Well-acted and thoroughly poignant — The Boys in the Band revives the classic stage play back onto the small screen, showcasing modern relevance on the LGBTQ community.
The Boys in the Band is based on the 1968 off-Broadway play by playwright Mart Crowley. The play then ended up being turned into a 1970 movie with the same cast as the original production. What was so groundbreaking with Crowley's play, was his ability to evoke a deeply personal journey in the lives of gay men. In 2018, director Joe Mantello revived the play on Broadway, comprising a versatile cast of exclusively openly-gay actors. This cast included Jim Parsons, Zachary Quinto, Matt Bomer, Andrew Rannells, Charlie Carver, Robin de Jesús, Brian Hutchison, Michael Benjamin Washington, and Tuc Watkins. All of the actors decided to reprise their roles, giving us a feast to behold of grade 'A' acting. Just like the 1968 original, Mantello constructed his crew from stage to film, giving us a deeply moving picture of what it means to be gay in America during the '60s. Mantello smoothly constructs his craft as we watch this spectacular cast of men bursting at the seams with anxiety, self-loathing, melancholy, and pride. Each character is deeply layered, guarding themselves against pitfalls of vulnerabilities that could lead to pain.
The plot follows a group of friends reuniting on the Upper East Side of Manhattan, who are throwing one of the members of their group, Harold (a condescending Zachary Quinto), a birthday party. Harold loathes each day as he grows farther away from his youth. In his character's own words, Harold is an "ugly, pock-marked Jew fairy." Michael (a cunning Jim Parsons), a recovering alcoholic and Roman Catholic, is the member of 'the band' who has opened up his apartment for the birthday. Michael is well-groomed, polite when he needs to be, and then will attack you like a snake if he disagrees with you. As the host and the frenemy, Michael will always have the last word, no matter the stakes. Michael and Harold often lash at each other, with cutting dialogue and patronizing remarks. The more Michael drinks, the more the night intensifies. Matt Bomer plays Donald, Michael's conflicted boyfriend who is gliding along with his own baggage.
Actors Andrew Rannells and Tuc Watkins portray Larry and Hank — a couple who have been fighting about what it means to be in a monogamous relationship. Larry is the free-spirited thinker of the relationship, often having multiple sex partners at a time. Larry's lack of commitment to the relationship; is why Hank is upset with him. Hank is a recently outed gay, who's in the middle of getting a divorce from his wife and is currently living with Larry. Robin de Jesús plays Emory, the most flamboyant and most prideful of the group. Emory is there to have a good time and to party with his fellow Queens on the rooftop of a hot summer night. No matter the pain, Emory can keep a smile from eye-to-eye, along with his good friend, Bernard (Michael Benjamin Washington). Not only is Bernard gay, but he's also Black — dealing with both racism and homophobia in the '60s. Bernard is also grappling with the regret of a lost love that comes up during a shift in tone during the night when Michael introduces "the game." A series of calls made by each character to call up their long-lost love by telephone.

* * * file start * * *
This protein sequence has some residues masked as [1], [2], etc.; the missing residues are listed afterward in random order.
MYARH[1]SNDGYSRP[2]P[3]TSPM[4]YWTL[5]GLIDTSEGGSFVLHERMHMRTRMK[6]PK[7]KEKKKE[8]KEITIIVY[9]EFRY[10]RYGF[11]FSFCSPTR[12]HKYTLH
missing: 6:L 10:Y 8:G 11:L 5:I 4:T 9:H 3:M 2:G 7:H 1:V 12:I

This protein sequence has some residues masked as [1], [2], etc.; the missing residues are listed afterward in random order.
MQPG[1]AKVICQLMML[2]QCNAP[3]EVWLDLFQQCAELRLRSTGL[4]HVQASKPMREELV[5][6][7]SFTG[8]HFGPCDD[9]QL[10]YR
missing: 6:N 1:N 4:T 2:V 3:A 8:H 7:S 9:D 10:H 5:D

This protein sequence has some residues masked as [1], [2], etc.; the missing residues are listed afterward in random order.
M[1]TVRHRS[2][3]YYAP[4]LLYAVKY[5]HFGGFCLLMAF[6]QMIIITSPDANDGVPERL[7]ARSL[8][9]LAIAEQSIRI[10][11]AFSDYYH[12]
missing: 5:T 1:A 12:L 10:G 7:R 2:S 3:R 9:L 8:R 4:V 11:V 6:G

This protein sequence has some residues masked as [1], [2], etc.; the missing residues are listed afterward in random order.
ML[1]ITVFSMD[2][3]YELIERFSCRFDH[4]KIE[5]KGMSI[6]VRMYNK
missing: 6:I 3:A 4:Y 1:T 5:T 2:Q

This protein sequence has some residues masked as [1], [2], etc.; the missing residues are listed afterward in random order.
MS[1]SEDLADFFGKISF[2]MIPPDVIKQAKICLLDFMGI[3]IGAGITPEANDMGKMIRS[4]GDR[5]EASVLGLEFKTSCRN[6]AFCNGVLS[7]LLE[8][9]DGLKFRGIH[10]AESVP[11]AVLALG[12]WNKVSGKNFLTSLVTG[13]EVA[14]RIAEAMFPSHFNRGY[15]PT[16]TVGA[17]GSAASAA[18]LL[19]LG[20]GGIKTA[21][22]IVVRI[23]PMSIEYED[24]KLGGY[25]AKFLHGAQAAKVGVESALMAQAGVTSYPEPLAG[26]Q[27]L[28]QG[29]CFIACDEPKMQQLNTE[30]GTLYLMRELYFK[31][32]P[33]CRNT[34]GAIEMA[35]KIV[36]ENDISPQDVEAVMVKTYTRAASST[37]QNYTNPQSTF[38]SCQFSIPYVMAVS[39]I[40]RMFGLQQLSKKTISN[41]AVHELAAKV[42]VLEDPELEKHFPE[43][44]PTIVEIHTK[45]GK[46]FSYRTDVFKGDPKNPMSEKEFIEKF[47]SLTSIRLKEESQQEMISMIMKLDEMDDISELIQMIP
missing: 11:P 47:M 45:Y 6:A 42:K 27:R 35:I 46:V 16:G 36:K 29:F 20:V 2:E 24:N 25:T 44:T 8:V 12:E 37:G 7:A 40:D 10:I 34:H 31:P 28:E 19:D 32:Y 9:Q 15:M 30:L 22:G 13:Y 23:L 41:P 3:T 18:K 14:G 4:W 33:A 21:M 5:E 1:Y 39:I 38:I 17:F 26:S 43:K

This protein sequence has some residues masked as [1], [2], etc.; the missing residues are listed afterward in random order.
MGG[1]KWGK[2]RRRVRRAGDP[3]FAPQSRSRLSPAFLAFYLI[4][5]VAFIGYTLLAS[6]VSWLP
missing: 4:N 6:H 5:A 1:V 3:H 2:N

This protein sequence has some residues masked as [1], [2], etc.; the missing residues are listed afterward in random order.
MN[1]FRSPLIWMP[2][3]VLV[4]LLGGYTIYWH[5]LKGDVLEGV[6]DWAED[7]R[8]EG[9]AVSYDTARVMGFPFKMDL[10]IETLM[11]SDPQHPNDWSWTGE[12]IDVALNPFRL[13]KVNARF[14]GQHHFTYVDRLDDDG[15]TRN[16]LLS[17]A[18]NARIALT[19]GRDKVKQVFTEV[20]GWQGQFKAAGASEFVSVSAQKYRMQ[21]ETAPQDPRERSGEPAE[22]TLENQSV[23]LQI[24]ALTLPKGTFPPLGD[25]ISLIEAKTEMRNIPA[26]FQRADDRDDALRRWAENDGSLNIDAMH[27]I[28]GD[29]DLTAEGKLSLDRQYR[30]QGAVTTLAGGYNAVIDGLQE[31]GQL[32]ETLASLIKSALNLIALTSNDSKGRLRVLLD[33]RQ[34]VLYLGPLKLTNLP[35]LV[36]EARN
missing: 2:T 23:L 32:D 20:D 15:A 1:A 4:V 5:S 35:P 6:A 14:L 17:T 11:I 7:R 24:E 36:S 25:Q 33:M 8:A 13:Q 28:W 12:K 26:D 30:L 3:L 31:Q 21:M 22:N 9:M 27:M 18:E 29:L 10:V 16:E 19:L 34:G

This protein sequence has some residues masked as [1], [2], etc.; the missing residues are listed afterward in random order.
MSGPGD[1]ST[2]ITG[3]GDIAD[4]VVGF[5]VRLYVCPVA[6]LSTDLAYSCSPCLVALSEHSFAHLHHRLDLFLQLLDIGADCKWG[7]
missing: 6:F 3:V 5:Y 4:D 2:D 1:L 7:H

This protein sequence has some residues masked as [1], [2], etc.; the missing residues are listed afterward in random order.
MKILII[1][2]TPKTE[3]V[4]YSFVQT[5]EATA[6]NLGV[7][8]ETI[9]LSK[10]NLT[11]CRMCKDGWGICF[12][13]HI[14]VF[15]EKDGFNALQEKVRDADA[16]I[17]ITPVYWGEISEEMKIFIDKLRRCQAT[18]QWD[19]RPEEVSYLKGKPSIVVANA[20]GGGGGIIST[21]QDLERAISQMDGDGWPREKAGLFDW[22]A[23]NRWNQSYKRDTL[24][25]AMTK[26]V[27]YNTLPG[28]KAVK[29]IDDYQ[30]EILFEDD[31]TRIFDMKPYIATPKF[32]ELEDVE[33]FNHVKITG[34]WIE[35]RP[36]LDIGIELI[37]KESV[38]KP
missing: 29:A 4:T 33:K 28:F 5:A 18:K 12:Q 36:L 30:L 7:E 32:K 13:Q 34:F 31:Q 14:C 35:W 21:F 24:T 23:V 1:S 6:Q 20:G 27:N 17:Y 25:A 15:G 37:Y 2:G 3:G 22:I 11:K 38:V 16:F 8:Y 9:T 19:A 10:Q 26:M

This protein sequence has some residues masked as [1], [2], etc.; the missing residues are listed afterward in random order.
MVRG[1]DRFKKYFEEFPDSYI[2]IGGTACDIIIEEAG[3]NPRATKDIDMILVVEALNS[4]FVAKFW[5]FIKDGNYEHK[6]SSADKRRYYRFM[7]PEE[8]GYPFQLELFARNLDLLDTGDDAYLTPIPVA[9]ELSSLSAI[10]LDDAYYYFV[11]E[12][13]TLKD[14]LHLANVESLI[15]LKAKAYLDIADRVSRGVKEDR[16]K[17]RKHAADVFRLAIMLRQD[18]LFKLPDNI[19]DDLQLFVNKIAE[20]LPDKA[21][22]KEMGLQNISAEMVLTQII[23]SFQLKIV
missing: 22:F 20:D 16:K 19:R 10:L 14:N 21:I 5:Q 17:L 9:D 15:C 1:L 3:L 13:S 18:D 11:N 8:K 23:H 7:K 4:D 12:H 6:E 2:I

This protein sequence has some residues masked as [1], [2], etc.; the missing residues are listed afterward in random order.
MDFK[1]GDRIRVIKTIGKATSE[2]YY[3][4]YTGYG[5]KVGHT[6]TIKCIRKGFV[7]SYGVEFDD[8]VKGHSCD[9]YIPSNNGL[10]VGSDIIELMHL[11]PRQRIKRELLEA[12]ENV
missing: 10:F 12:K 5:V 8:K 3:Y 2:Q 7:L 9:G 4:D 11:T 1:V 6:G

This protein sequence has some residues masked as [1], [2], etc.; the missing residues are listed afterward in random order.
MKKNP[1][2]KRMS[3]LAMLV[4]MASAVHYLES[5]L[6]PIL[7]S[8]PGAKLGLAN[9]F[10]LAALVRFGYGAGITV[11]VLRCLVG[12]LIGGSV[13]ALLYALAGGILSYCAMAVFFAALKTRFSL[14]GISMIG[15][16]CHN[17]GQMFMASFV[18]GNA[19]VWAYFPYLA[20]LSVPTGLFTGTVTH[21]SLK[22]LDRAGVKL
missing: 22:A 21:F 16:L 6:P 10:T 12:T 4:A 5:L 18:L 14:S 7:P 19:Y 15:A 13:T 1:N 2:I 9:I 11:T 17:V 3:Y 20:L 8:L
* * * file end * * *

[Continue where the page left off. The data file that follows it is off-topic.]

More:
Charlie Carver plays the Cowboy, Harold's birthday hustler for the evening. Carver's character is often described as "too pretty" and "not too bright." Lastly, we are left with Alan (Brian Hutchison), Michael's friend from college, who makes an uninvited appearance at the party, stirring up conflict. Alan does not know that Michael is gay, but there's suspicion that Alan (who is married) has a dark secret of his past relationships. Alan's sexual orientation is never fully disclosed, leaving the audience to interpret the events of the night and to decide on their own. The Boys in the Band is one of the most bruising movies of the year, leaving our viewers to feel like they have been dragged through the mud. There's plenty of heavy material unveiled throughout the film's runtime — opening wounds and soothing tears. This perfect ensemble reaches for the stars as we grapple with heartache and the affliction of love waiting to come. We've come along way in America for inclusion to the LGBTQ community, yet we have a long way to go — making progress one step at a time. The Boys in the Band is an emotional whirlwind and literary dance waiting to be heard.
The Boys in the Band is rated R (Restricted). Sexual Content, Drug Use, Language, and Graphic Nudity.
Directed by Joe Mantello
Starring Jim Parsons, Zachary Quinto, Matt Bomer, Andrew Rannells, Charlie Carver, Robin de Jesús, Brian Hutchison, Michael Benjamin Washington, and Tuc Watkins.
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